This diversity plays a crucial role in maintaining a healthy gut. So gut microorganisms are an intricate microbial community recognized as a crucial influencer of neurodevelopment [13], and their involvement in the development of excitotoxicity is highly probable [14]. The potential contribution of gut microbiota to brain development can be described as follows [15]. On the one hand, Trp serves as a precursor for various biologically significant metabolites with crucial physiological roles, and it holds significant implications for the development of the central nervous system (CNS). Serotonin (5-hydroxytryptamine, 5-HT), originating from Trp via the action of Trp hydroxylase, regulates essential neurodevelopmental approaches [15]. These processes are under the influence of short-chain fatty acids (SCFAs) produced by the gut microbiome, such as acetate, propionate, and butyrate [16][17]. These substances can influence the brain by modifying the levels of neurotransmitter precursors [18] and via the vagal nerve [19]. On the other hand, neurotrophins such as brain-derived neurotrophic factor (BDNF), which are closely associated with neurodevelopment and neuroprotection, play crucial roles in promoting neuronal survival, synaptic plasticity, and cognitive function [15]. Recently, it has been also shown that the KP is changed in BDNF knock-in mice [20], so there is a connection between the substances of the KP and the BDNF pathway. Additionally, it is proposed that gut microbiota may influence the expression of N-methyl-D-aspartate (NMDA) receptors and contribute to brain development [21].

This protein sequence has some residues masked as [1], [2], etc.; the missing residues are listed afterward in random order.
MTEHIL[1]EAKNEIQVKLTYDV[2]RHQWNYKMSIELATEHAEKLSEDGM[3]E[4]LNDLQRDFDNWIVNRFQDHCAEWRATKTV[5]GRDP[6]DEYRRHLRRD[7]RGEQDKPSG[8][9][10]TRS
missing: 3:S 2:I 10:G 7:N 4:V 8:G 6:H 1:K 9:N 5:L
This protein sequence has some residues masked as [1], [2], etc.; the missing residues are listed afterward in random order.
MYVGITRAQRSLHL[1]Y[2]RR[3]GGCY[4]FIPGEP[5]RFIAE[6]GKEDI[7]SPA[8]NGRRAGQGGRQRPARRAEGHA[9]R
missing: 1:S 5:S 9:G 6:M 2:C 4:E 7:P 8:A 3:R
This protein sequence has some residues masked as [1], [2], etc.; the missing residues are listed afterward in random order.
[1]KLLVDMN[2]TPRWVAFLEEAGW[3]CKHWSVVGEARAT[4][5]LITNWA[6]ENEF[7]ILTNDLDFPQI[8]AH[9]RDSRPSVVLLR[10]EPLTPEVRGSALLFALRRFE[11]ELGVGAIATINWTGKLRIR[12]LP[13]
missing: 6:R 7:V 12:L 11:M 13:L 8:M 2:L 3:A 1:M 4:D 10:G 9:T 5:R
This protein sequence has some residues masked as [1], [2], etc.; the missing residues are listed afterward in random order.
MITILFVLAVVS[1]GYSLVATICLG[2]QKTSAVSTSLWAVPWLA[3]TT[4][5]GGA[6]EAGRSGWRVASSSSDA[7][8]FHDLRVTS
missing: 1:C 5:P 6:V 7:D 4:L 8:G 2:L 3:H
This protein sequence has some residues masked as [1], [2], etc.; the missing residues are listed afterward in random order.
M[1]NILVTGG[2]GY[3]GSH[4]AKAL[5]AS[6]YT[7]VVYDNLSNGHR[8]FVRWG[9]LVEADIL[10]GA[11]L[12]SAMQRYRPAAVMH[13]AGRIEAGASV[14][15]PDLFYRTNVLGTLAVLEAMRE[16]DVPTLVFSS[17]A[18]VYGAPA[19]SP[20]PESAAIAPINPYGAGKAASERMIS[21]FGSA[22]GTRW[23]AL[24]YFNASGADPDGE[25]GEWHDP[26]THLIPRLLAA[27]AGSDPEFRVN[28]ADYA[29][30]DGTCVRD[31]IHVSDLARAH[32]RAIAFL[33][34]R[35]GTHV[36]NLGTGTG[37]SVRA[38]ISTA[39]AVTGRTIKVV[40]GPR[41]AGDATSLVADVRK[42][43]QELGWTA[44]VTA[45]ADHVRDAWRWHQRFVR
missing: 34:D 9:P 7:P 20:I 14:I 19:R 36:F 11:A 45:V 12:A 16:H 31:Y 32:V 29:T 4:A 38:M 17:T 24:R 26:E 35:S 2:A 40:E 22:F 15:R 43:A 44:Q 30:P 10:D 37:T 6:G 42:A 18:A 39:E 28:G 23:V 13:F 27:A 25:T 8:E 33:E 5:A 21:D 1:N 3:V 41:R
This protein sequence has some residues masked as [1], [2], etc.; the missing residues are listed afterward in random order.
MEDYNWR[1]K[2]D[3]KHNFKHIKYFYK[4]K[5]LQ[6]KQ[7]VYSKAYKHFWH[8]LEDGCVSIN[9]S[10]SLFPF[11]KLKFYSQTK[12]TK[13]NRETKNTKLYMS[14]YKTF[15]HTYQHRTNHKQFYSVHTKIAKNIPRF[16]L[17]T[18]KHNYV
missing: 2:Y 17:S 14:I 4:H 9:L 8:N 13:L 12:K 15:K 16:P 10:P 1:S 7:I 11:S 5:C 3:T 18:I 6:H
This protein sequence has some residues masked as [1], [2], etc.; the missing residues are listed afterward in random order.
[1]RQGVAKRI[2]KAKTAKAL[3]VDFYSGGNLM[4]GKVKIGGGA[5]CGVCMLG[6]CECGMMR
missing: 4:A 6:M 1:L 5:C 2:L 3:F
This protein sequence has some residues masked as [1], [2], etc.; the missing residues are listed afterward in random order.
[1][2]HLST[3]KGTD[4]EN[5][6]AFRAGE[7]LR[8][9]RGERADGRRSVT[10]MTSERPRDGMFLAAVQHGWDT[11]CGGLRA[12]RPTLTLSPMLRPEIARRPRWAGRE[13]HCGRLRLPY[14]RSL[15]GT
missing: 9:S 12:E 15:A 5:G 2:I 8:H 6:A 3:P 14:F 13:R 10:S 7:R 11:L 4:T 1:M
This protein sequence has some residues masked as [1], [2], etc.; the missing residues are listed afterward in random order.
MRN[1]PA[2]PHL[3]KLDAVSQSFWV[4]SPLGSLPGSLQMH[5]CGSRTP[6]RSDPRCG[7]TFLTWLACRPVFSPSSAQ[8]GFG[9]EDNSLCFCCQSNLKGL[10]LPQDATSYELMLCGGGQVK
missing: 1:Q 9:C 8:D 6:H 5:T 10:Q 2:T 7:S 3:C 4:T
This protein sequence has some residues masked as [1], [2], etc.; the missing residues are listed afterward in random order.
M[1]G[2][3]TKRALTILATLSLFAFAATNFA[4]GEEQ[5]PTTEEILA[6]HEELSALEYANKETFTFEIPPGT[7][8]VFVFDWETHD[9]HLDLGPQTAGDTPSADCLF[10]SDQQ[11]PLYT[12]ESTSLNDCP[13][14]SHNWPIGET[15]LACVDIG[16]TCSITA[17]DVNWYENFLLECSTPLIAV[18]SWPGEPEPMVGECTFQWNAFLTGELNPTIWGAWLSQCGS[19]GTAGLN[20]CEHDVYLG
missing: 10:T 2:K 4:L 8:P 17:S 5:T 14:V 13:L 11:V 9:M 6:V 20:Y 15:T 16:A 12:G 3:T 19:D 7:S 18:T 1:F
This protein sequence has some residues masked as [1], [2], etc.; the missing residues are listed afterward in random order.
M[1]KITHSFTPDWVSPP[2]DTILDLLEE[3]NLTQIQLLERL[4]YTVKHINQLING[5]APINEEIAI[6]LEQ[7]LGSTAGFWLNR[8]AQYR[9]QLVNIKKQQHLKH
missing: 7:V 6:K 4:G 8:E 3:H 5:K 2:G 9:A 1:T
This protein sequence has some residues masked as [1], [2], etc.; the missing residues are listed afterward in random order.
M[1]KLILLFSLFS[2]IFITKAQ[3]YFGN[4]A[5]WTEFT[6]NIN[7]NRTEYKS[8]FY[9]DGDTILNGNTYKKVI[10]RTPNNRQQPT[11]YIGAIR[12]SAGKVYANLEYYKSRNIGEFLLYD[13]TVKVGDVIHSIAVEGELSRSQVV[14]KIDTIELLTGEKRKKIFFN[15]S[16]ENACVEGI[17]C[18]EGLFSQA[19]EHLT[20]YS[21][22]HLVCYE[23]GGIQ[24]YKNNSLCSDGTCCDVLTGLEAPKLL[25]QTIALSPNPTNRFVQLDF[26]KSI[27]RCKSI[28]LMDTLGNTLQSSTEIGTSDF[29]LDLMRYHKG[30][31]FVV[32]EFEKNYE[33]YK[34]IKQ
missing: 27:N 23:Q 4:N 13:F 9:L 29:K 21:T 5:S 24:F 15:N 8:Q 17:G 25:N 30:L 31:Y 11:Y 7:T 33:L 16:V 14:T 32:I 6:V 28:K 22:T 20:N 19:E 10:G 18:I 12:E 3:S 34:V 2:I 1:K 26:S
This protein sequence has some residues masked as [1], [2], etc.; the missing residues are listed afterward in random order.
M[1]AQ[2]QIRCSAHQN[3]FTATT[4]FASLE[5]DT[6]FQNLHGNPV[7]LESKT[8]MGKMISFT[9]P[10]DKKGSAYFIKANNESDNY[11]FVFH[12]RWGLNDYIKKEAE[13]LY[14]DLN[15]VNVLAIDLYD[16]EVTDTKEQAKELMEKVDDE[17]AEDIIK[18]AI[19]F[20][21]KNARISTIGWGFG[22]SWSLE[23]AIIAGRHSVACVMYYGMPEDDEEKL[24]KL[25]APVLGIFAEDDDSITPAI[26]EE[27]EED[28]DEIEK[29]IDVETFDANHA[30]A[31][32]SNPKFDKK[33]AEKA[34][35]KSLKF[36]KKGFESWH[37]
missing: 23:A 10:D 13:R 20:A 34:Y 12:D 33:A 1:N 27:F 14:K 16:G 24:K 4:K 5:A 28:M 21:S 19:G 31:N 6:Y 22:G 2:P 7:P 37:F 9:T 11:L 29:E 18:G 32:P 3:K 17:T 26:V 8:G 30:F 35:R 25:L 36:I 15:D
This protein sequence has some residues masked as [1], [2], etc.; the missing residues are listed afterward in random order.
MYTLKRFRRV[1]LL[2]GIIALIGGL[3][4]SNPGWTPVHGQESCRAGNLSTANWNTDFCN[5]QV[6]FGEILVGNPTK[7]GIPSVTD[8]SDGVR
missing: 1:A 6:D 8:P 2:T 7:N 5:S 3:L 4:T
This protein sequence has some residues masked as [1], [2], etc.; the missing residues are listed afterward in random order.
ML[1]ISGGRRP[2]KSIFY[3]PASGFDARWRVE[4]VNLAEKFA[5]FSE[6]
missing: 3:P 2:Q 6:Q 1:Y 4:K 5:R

To sum up, bacteria in the gut microbiome can metabolize Trp, leading to the production of various metabolites within the gut (Figure 1).
Figure 1. The gut microbiota influences the brain through tryptophan, short-chain fatty acids via the vagus nerve, and the precursor of neurotransmitters. Abbreviation: SCFAs—short-chain fatty acids.

2.2. The KP and Its Receptors